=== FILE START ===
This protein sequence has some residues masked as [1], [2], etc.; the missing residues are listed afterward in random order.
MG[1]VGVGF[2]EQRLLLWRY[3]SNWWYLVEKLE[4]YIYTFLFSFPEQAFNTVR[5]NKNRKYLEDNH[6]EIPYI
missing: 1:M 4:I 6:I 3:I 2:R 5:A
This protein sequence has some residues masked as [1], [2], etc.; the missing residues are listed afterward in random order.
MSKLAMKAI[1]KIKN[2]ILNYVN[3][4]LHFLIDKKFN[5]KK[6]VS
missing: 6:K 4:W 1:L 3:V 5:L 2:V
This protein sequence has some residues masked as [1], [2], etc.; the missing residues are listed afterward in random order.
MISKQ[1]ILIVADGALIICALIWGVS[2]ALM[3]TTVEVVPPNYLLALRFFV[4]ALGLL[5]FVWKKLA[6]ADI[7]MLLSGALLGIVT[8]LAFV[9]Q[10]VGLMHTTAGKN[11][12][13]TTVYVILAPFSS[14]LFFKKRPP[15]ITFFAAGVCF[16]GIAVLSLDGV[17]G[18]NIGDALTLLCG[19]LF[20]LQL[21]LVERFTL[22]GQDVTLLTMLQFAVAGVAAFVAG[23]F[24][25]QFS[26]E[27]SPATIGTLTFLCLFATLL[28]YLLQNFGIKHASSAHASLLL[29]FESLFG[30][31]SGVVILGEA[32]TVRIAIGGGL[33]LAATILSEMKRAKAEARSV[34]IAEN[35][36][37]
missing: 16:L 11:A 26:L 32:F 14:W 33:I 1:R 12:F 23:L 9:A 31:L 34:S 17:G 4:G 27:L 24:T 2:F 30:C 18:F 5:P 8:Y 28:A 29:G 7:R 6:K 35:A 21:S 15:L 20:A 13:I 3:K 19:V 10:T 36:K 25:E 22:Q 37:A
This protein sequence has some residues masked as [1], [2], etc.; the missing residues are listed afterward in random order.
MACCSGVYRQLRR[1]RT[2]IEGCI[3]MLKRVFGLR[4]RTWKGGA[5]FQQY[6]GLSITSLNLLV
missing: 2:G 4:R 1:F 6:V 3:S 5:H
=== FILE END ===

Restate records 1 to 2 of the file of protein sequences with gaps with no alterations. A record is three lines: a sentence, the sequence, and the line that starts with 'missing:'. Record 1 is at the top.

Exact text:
This protein sequence has some residues masked as [1], [2], etc.; the missing residues are listed afterward in random order.
MG[1]VGVGF[2]EQRLLLWRY[3]SNWWYLVEKLE[4]YIYTFLFSFPEQAFNTVR[5]NKNRKYLEDNH[6]EIPYI
missing: 1:M 4:I 6:I 3:I 2:R 5:A
This protein sequence has some residues masked as [1], [2], etc.; the missing residues are listed afterward in random order.
MSKLAMKAI[1]KIKN[2]ILNYVN[3][4]LHFLIDKKFN[5]KK[6]VS
missing: 6:K 4:W 1:L 3:V 5:L 2:V